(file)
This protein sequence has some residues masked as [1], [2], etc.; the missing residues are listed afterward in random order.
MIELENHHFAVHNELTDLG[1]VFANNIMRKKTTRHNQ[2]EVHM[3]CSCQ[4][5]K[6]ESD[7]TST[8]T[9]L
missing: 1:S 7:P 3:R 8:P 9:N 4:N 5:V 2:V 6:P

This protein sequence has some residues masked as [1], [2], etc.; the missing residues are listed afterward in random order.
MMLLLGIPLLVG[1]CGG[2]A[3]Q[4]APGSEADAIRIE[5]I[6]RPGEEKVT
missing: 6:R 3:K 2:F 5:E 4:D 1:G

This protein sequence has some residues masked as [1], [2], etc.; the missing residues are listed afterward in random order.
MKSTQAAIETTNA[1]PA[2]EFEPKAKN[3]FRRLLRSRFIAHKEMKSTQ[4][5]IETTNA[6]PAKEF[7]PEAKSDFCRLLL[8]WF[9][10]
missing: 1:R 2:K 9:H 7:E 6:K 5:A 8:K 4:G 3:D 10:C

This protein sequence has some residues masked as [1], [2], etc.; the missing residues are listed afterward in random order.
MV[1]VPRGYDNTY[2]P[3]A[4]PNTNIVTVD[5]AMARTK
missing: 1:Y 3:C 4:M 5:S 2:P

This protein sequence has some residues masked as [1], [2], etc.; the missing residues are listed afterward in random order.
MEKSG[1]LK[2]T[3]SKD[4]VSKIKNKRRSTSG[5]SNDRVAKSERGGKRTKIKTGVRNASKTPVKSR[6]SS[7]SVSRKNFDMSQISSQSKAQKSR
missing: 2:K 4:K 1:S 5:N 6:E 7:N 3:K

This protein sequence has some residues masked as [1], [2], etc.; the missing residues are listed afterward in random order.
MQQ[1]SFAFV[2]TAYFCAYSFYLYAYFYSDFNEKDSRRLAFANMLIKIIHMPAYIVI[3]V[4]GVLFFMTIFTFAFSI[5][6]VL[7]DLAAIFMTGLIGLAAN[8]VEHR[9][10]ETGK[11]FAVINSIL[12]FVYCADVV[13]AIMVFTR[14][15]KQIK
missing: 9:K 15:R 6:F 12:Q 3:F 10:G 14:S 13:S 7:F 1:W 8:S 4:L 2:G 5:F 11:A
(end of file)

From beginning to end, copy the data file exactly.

This protein sequence has some residues masked as [1], [2], etc.; the missing residues are listed afterward in random order.
MIELENHHFAVHNELTDLG[1]VFANNIMRKKTTRHNQ[2]EVHM[3]CSCQ[4][5]K[6]ESD[7]TST[8]T[9]L
missing: 1:S 7:P 3:R 8:P 9:N 4:N 5:V 2:V 6:P

This protein sequence has some residues masked as [1], [2], etc.; the missing residues are listed afterward in random order.
MMLLLGIPLLVG[1]CGG[2]A[3]Q[4]APGSEADAIRIE[5]I[6]RPGEEKVT
missing: 6:R 3:K 2:F 5:E 4:D 1:G

This protein sequence has some residues masked as [1], [2], etc.; the missing residues are listed afterward in random order.
MKSTQAAIETTNA[1]PA[2]EFEPKAKN[3]FRRLLRSRFIAHKEMKSTQ[4][5]IETTNA[6]PAKEF[7]PEAKSDFCRLLL[8]WF[9][10]
missing: 1:R 2:K 9:H 7:E 6:K 5:A 8:K 4:G 3:D 10:C

This protein sequence has some residues masked as [1], [2], etc.; the missing residues are listed afterward in random order.
MV[1]VPRGYDNTY[2]P[3]A[4]PNTNIVTVD[5]AMARTK
missing: 1:Y 3:C 4:M 5:S 2:P

This protein sequence has some residues masked as [1], [2], etc.; the missing residues are listed afterward in random order.
MEKSG[1]LK[2]T[3]SKD[4]VSKIKNKRRSTSG[5]SNDRVAKSERGGKRTKIKTGVRNASKTPVKSR[6]SS[7]SVSRKNFDMSQISSQSKAQKSR
missing: 2:K 4:K 1:S 5:N 6:E 7:N 3:K

This protein sequence has some residues masked as [1], [2], etc.; the missing residues are listed afterward in random order.
MQQ[1]SFAFV[2]TAYFCAYSFYLYAYFYSDFNEKDSRRLAFANMLIKIIHMPAYIVI[3]V[4]GVLFFMTIFTFAFSI[5][6]VL[7]DLAAIFMTGLIGLAAN[8]VEHR[9][10]ETGK[11]FAVINSIL[12]FVYCADVV[13]AIMVFTR[14][15]KQIK
missing: 9:K 15:R 6:F 12:Q 3:F 10:G 14:S 13:S 7:F 1:W 8:S 4:L 2:G 5:F 11:A